This week, Nintendo made the world aware it will not bring the Virtual Console to the Switch. To many, this is disappointing news. We all grew up with Nintendo’s amazing catalog of games and we’d all love to bring our DS and Wii purchases over to the Switch. We have to move on, however, and look to the future. And that future is a virtual console as a service; or so it appears. A paid service is actually the best thing for us. Let’s dig in.
We geeks have gotten used to adapting to new content delivery methods. We’ve experienced floppy disks, cartridges, CD-ROMs, and now digital. Unless you hold onto the consoles those media were meant for, which become unsupported after a few years, they become nothing but collector’s items and burnt cash. It’s what we’re used to, isn’t it? I have hundreds of old media lying around. Sure, it’s convinced me that it’s OK to download a ROM here or there and play games on my phone or other device capable of emulating old consoles. The reality is those media are not usable. Some are valuable as collector’s items, however. Mostly I love to look at them, particularly my Zelda games, and think of the great memories I had back in the day. We’ve also adjusted to buying those games multiple times. Nintendo has a history of re-releasing it’s classic NES and SNES games on their consoles. Remember the GBA eReader? Or the NES Classics series on GBA? Presently, Nintendo supports the 3DS and Switch consoles. The Wii U was a failed console, so it’s support ended earlier than most consoles. The implication is: you won’t see new games added to that ecosystem. It sucks – believe me, I have several games on unsupported consoles that I purchased digitally as part of, what I thought, was a living, breathing, ecosystem. One that would be supported on future Nintendo consoles. As an aside – I am confident Microsoft and Sony have this baked into their futures. XBOX Live and PSN digital purchases should roll forward.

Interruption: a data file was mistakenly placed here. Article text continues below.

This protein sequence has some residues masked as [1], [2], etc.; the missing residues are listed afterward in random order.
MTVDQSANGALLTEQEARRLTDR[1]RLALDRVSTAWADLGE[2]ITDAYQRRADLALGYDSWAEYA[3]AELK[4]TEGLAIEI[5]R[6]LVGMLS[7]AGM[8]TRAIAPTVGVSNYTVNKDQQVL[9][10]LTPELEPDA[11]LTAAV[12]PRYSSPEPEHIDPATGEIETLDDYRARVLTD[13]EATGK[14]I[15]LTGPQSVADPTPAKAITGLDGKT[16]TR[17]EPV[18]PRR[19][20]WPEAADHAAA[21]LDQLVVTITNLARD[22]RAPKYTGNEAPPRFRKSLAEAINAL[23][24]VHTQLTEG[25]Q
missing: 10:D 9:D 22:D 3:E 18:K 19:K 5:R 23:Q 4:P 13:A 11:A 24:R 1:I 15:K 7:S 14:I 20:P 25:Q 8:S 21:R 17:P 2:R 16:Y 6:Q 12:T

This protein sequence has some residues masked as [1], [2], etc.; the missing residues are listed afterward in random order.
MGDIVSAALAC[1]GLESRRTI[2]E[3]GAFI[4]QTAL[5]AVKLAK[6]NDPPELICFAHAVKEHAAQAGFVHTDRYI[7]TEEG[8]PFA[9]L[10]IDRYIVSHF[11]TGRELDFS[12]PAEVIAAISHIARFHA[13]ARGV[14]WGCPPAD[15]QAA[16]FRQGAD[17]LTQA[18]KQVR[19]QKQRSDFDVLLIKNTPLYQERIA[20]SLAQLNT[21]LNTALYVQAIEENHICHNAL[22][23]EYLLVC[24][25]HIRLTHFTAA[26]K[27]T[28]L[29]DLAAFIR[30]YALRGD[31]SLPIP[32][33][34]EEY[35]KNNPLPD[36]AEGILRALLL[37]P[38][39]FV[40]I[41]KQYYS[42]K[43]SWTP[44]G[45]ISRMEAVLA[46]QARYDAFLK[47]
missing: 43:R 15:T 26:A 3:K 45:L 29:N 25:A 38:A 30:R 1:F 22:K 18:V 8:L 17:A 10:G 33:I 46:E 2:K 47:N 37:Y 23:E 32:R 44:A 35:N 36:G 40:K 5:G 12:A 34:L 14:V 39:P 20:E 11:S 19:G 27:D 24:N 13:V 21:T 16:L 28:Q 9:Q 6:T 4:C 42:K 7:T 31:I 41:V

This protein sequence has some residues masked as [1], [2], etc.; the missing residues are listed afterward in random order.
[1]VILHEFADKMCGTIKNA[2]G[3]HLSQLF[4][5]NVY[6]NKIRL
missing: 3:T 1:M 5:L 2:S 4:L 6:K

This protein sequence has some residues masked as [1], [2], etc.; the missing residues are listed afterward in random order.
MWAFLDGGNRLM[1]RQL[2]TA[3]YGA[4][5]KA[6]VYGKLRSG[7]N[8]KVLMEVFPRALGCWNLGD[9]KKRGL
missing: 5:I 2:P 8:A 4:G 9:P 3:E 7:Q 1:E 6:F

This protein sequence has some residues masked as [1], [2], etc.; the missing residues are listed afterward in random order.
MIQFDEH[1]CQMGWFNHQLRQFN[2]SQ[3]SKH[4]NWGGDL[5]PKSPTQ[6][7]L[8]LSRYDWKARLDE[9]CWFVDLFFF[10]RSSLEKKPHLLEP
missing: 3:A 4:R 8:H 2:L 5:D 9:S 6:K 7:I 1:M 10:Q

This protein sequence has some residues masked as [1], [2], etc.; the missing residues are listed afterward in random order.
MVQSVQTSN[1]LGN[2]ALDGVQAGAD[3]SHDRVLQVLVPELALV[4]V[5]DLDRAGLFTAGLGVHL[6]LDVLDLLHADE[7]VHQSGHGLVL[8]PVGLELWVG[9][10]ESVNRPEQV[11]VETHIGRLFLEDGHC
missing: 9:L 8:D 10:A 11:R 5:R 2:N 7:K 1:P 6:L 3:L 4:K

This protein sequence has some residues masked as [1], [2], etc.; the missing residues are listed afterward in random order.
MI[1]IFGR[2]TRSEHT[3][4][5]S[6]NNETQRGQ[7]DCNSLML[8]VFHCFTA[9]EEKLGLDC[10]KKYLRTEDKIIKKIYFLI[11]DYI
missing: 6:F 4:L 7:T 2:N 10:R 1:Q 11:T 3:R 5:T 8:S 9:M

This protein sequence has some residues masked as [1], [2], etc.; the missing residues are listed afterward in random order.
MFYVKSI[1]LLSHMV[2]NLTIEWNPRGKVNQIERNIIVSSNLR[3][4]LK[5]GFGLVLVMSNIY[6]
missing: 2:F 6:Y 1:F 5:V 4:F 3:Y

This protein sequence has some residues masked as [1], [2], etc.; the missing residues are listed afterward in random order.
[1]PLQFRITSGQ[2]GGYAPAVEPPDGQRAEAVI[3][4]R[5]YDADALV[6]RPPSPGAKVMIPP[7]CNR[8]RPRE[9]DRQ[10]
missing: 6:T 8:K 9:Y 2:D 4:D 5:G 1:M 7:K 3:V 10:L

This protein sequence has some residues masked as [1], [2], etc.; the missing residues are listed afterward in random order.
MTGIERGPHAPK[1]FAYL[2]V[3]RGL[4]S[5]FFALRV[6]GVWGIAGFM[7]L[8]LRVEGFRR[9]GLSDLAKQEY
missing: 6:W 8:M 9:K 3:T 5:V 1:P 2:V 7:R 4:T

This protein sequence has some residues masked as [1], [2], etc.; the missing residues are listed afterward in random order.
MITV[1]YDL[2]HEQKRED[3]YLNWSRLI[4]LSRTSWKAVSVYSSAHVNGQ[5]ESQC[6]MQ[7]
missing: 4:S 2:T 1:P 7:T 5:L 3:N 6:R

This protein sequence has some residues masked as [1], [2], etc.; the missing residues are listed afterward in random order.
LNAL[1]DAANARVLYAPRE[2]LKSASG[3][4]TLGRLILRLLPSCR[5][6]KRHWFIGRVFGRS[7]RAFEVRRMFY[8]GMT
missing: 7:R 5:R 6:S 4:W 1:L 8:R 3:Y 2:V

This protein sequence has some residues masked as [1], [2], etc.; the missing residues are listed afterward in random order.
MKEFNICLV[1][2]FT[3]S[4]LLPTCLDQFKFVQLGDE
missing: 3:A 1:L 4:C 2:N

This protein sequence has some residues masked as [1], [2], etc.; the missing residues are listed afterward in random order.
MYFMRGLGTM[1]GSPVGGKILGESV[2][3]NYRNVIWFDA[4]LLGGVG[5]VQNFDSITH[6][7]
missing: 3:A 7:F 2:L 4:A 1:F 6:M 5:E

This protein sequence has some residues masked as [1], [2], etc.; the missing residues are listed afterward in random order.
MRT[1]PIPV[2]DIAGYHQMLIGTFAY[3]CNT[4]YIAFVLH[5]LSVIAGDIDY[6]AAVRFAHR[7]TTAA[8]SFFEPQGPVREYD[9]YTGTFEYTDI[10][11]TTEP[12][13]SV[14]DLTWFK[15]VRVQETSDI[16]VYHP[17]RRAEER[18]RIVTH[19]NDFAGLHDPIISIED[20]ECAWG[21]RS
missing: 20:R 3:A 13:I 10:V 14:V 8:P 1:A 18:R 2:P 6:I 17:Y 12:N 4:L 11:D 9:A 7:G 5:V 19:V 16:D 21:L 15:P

Whilst announcing the Switch would not get a Virtual Console any time soon, Nintendo announced it’s paid service, Nintendo Switch Online, will launch with 20 classic titles. By moving to a service-based model, there is a greater likelihood that your purchases will have a life in future console environments. By paying a subscription to access titles, Nintendo is subscribing you to their library. That library will grow over time. This model is similar to Sony’s PlayStation Now service. This is what we all expected before. The difference is, when you purchased a digital Virtual Console title, you weren’t locked in. Nintendo took your money, and in return, gave you a game. Transaction complete. They can forecast sales and valuate their library/offering. With a subscription model, investors value the user-base over the library. The levers of value are the number of subscribers and the price of the subscription. That puts Nintendo on the hook to retain and grow their subscribers. Thus, releasing a new console and dropping support of particular games, if not all, would cause subscribers to leave; this is not in Nintendo’s best interest. This is the model we should all want. Nintendo now works for us, in a sense. They have to work to keep us as subscribers of Nintendo Switch Online: a place we go to play those games we love from the past.
While I do believe Nintendo’s catalog of games is superior to Microsoft and Sony’s, I also believe that gap is narrowing. Franchises like God of War, Uncharted, and Horizon: Zero Dawn, have given Sony an edge of late. Microsoft’s initiative to bring XBOX 360 titles to the XBOX One has been well received. Sony’s PlayStation Now has grown to over 600 games in it’s library, and many are playable across multiple PlayStation consoles. The future is here, in a sense. Let’s embrace it.